It was a window like the one in Sunderland Avenue in Oxford. She could only see it because of the light: with the sun any higher it probably wouldn’t show up at all.

She approached the little patch of air with passionate curiosity, because she hadn’t had time to look at the first one: she’d had to get away as quickly as possible. But she examined this one in detail, touching the edge, moving around to see how it became invisible from the other side, noting the absolute difference between this and that, and found her mind almost bursting with excitement that such things could be.

The knife bearer who had made it, at about the time of the American Revolution, had been too careless to close it, but at least he’d cut through at a point very similar to the world on this side: next to a rock face. But the rock on the other side was different, not limestone but granite, and as Mary stepped through into the new world she found herself not at the foot of a towering cliff but almost at the top of a low outcrop overlooking a vast plain.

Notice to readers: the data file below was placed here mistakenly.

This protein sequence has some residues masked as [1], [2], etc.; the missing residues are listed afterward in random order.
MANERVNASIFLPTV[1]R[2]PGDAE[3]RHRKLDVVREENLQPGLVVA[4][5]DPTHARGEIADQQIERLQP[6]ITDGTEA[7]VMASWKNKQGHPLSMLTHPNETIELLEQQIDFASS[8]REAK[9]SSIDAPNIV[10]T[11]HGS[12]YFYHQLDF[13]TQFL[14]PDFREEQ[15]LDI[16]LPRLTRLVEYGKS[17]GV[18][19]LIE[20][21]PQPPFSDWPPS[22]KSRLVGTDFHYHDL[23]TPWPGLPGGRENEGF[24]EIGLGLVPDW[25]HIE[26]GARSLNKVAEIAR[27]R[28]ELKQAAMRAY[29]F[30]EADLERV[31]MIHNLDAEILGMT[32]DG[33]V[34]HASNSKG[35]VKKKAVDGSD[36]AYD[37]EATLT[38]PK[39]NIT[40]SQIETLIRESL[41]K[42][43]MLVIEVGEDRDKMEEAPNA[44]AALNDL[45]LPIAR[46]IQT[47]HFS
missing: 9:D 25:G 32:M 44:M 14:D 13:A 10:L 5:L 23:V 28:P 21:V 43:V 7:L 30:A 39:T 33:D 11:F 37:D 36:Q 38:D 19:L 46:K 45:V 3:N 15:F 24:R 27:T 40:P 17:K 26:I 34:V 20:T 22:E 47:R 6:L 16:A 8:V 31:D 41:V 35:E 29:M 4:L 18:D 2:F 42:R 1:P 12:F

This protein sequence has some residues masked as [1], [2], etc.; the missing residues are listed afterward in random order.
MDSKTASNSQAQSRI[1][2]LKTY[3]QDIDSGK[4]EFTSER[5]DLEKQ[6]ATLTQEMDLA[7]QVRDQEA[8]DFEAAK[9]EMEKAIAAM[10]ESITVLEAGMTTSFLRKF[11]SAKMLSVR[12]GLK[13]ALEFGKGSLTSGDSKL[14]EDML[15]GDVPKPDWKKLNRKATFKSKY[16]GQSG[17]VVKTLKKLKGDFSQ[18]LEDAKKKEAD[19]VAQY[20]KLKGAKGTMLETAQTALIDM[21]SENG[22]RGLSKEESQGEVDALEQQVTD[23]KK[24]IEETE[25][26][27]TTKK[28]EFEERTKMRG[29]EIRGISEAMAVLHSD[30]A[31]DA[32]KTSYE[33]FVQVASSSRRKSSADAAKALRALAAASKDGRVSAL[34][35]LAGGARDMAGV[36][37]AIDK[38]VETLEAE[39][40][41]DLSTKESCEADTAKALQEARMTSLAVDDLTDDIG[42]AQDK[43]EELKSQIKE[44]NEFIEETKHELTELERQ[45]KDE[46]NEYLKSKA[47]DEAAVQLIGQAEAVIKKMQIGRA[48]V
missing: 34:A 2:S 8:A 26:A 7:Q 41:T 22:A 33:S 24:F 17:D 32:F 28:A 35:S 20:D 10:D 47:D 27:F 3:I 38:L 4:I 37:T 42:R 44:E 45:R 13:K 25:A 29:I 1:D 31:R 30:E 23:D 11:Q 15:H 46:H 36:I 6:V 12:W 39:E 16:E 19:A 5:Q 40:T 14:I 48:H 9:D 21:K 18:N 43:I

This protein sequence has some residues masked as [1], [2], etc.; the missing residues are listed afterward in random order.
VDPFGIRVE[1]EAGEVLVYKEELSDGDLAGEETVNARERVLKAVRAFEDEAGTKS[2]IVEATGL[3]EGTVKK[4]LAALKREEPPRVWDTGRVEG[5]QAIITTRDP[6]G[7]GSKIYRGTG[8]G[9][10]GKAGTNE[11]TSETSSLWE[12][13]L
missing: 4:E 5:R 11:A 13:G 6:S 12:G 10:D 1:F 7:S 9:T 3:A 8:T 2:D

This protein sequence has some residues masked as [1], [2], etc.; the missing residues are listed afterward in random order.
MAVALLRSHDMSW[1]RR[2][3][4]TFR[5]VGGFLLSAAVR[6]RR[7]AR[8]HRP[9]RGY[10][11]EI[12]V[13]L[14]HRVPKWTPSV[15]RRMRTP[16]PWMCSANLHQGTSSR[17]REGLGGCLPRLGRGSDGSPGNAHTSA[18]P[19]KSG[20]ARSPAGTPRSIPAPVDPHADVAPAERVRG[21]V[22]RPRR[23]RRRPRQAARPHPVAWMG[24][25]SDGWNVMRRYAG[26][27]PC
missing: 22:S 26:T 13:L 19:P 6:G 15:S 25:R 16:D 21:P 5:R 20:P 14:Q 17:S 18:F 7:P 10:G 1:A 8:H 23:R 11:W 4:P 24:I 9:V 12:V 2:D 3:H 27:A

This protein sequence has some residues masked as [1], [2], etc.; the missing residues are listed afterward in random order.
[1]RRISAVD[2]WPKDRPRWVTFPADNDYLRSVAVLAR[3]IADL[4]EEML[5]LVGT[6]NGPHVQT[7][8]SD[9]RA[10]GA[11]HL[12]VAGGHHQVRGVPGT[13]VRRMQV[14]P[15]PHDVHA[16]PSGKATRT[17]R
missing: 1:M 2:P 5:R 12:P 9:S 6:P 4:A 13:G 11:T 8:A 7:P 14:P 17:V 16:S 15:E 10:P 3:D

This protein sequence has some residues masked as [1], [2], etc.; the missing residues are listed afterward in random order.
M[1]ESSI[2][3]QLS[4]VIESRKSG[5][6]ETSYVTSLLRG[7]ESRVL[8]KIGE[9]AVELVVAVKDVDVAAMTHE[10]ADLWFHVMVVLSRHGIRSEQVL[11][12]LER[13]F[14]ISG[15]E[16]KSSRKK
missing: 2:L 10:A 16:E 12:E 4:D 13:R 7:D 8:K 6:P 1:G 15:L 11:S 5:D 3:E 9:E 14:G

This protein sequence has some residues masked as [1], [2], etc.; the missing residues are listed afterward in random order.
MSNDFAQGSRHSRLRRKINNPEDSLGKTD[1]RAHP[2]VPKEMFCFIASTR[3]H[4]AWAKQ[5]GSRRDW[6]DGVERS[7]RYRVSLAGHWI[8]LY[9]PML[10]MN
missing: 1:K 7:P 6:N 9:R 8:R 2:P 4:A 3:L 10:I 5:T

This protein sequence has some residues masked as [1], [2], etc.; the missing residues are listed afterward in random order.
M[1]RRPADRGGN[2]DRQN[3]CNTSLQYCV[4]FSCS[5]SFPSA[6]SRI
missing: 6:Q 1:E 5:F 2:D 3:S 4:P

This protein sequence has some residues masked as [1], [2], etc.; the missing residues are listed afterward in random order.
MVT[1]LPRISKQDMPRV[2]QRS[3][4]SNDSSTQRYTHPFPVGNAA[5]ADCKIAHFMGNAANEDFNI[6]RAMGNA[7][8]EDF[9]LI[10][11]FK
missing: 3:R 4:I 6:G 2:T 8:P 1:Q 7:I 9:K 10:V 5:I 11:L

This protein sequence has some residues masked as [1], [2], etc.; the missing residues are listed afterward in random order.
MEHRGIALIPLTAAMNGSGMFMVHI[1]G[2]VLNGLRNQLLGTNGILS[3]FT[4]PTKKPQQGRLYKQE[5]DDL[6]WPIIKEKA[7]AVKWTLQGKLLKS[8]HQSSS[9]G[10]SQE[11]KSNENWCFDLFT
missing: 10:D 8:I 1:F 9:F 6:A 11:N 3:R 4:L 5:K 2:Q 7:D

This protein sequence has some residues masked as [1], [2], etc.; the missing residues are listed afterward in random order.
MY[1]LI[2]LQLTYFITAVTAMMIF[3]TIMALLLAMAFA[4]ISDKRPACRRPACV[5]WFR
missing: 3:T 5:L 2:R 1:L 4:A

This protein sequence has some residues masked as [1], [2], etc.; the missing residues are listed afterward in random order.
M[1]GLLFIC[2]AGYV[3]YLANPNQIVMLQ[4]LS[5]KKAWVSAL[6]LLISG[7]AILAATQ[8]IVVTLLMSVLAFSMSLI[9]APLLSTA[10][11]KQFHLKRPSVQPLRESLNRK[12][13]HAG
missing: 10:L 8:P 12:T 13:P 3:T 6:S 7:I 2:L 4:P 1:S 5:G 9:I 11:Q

It was evening here, too, and she sat down to breathe the air and rest her limbs and taste the wonder without rushing.

Wide golden light, and an endless prairie or savanna, like nothing she had ever seen in her own world. To begin with, although most of it was covered in short grass in an infinite variety of buff-brown-green-ocher-yellow-golden shades, and undulating very gently in a way that the long evening light showed up clearly, the prairie seemed to be laced through and through with what looked like rivers of rock with a light gray surface.

And secondly, here and there on the plain were stands of the tallest trees Mary had ever seen. Attending a high-energy physics conference once in California, she had taken time out to look at the great redwood trees, and marveled; but whatever these trees were, they would have overtopped the redwoods by half again, at least. Their foliage was dense and dark green, their vast trunks gold-red in the heavy evening light.